• How VDC registration works in offline environment ?

  • What problems will happen when virt-who is down?

      - The clients which existed before virt-who was down, will NOT be affected.
    (The clients do not need to subscribe systems again after virt-who is up. )
    - If a new VM is created when virt-who is down, the new guests will not get reported because the information is not sent to customer portal by virt-who. However, the impact will be limited, because the new VMs can still be registered and updated. 
    - The problem is that the expiration date of the subscription of new clients will be of the next day. system will be temporarily subscribed as mentioned below:-
    ~~~
    # subscription-manager list --consumed
    +-------------------------------------------+
    Consumed Subscriptions
    +-------------------------------------------+
    Subscription Name:   Red Hat Enterprise Linux for Virtual Datacenters, Standard
    Provides:                       Red Hat Developer Toolset (for RHEL Server)
    Status Details:             Guest has not been reported on any host and is using a temporary unmapped guest  <------ `This is a warning message`
    Subscription Type:     Stackable (Temporary)  <------ `Warning again! this is temporary`
    Starts:                            09/30/15
    Ends:                              06/22/16  <------ `only one day`
    System Type:               Virtual
    ~~~
    - So, the new VM will need to be re-registered after virt-who is up.
    
    • Should we use virt-who in the redundant configuration?
      • A redundant configuration can be achieved by selecting one of the two ways below:
        1. Run virt-who in multiple environments.
        (We can run virt-who in multiple environments at the same time for redundant configuration)
        2. Run virt-who in a cluster system.
  • Troubleshooting common VDC issues?

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6 Comments

Hello,
After reading this article I have some questions and would like to ask if someone could answer them:

  1. Is it possible to use this subscription for a mixed cluster with Windows and Linux guests?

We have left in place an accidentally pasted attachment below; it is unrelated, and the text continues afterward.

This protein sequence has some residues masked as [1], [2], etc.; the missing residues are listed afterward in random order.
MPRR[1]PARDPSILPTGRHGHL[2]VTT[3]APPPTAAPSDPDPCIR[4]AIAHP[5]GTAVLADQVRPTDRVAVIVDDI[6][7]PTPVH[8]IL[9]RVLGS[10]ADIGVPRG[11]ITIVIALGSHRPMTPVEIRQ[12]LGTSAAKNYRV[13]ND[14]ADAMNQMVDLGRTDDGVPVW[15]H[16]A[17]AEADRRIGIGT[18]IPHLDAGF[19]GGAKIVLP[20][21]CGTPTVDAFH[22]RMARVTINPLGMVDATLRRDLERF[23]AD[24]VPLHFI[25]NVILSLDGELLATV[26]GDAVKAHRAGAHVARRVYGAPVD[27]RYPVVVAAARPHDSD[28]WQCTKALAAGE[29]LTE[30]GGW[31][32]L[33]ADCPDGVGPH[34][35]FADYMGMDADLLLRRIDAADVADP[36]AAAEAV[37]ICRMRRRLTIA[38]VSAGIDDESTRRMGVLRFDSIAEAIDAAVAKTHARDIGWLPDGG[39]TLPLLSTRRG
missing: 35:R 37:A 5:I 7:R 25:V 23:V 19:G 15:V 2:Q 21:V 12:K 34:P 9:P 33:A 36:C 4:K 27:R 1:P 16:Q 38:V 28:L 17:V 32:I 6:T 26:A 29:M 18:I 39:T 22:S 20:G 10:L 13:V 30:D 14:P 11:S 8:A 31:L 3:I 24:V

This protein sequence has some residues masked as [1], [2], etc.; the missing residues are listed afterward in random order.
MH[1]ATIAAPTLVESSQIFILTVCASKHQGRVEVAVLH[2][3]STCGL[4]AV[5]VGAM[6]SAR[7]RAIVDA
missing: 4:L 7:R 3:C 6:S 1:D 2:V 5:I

2. We are managing multiple vSphere Clusters with one vCenter Server. Is it possible to use the virtual datacenter subscription for only one vSphere Cluster? Or do I have to buy subscriptions for all ESXi hosts in all vSphere Clusters managed by one vCenter Server?

Kind regards,
Joerg K.

Hello Jörg,

You need one VirtualDatacenter licence per each ESXi host for 2 CPU Sockets. You don't need to buy for all of them if not needed, just buy for each hosts you want to deploy RHEL VM's. Regards, Fabio Dias

Hello Fábio,
Thanks for clarifying that!

And to give an answer to my first question myself: "Yes, you could use this subscriptions for mixed clusters."

All,

In virt-who config by a whitelist and on the ESX cluster you need to configure on which ESX hosts by affinity rules you are deploying the RHEL VMs, this way you do not need VDC subs for ESX hosts in a VMware cluster that do not run RHEL vms.

Regards,

Jan Gerrit Kootstra

Hi Jörg,

  1. Is it possible to use this subscription for a mixed cluster with Windows and Linux guests? [A] Yes and the virt-who agent will only look for the RHEL guest mapping while capturing the information from the host/hypervisor.

  2. We are managing multiple vSphere Clusters with one vCenter Server. Is it possible to use the virtual datacenter subscription for only one vSphere Cluster? Or do I have to buy subscriptions for all ESXi hosts in all vSphere Clusters managed by one vCenter Server? [A] This is a host-based subscription, for example, if your vCenter cluster has 10 ESXi Hypervisors and all have RHEL then subscribe to all the VMs running on the hypervisor you would need 10 subscriptions.

Tambien me ayudó este link http://tcwd.net/vblog/2014/05/24/rhel-virtual-datacenter-licensing-on-esxi-explained/